So what is washed coffee?


Let's talk about coffee, specifically, processing coffee.

Processing coffee is removing the outer layers of the coffee cherry fruit so we can get to the coffee bean that we ultimately make into a delicious beverage. There are 3 common ways to remove the fruit to get to the bean, these are coffee processes: honey, natural and washed.

Here, we'll talk about the washed process, probably the most popular process for everyday coffee drinkers.

Washed coffees are easy drinking, often described as clean in flavour because you’re tasting the actual coffee as opposed to an added effect of the processing method, compared to other processing methods (natural and honey) that are fermented in ways that add fruity flavours and distinct flavour profiles.

In the washed process, like the other processes, the ripe coffee cherries are selected. Pickers need to have great skills for this as there is a very fine line in the selection process.
The cherries are then passed through water tanks. The best ripe cherries stay at the bottom and damaged/unripe fruit float to the top so they can be easily separated. Once we have the best fruit, it’s then time to depulp the coffee cherry. Imagine you have a peach and remove all the fruit and all that’s left is the stone, except in this process, the stone is the coffee bean!

After the beans have been depulped, there is still a sticky coating called mucilage on the beans. With this sticky coating they are taken into tanks to ferment, without water, for 18-24 hours.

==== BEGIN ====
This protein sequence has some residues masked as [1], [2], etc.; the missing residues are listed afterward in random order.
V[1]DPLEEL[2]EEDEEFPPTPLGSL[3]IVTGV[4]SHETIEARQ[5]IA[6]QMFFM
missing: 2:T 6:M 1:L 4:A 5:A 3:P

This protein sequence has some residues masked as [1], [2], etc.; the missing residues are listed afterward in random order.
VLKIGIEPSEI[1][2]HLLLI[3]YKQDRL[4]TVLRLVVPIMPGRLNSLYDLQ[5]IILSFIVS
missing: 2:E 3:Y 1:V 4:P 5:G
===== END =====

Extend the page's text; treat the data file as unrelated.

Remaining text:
Once fermentation is complete, the tanks are filled with water and the washing begins again. If some beans float, they are removed since this means they're in bad condition.

Now the beans are clean, the drying process begins, on patios or in green houses, where they are spread with rakes and stirred several times a day to ensure even drying. The beans need to reach an optimal moisture content of around 10-12%, which can take 1-3 weeks depending on the country and the climate.

When the beans are dry, there is a thin skin (parchment) that needs to be removed and then the coffee beans are ready to be packed and sent to the destination country.

This process is called 'washed' because the fruit is washed with water multiple times. Of all the coffee processing processes, this one uses the most water, but there are some farmers that are consciously working to reuse and save water to decrease the environmental impact.

Next time you’re drinking coffee, take note of the process and work out your preference, is it washed, honey or natural?


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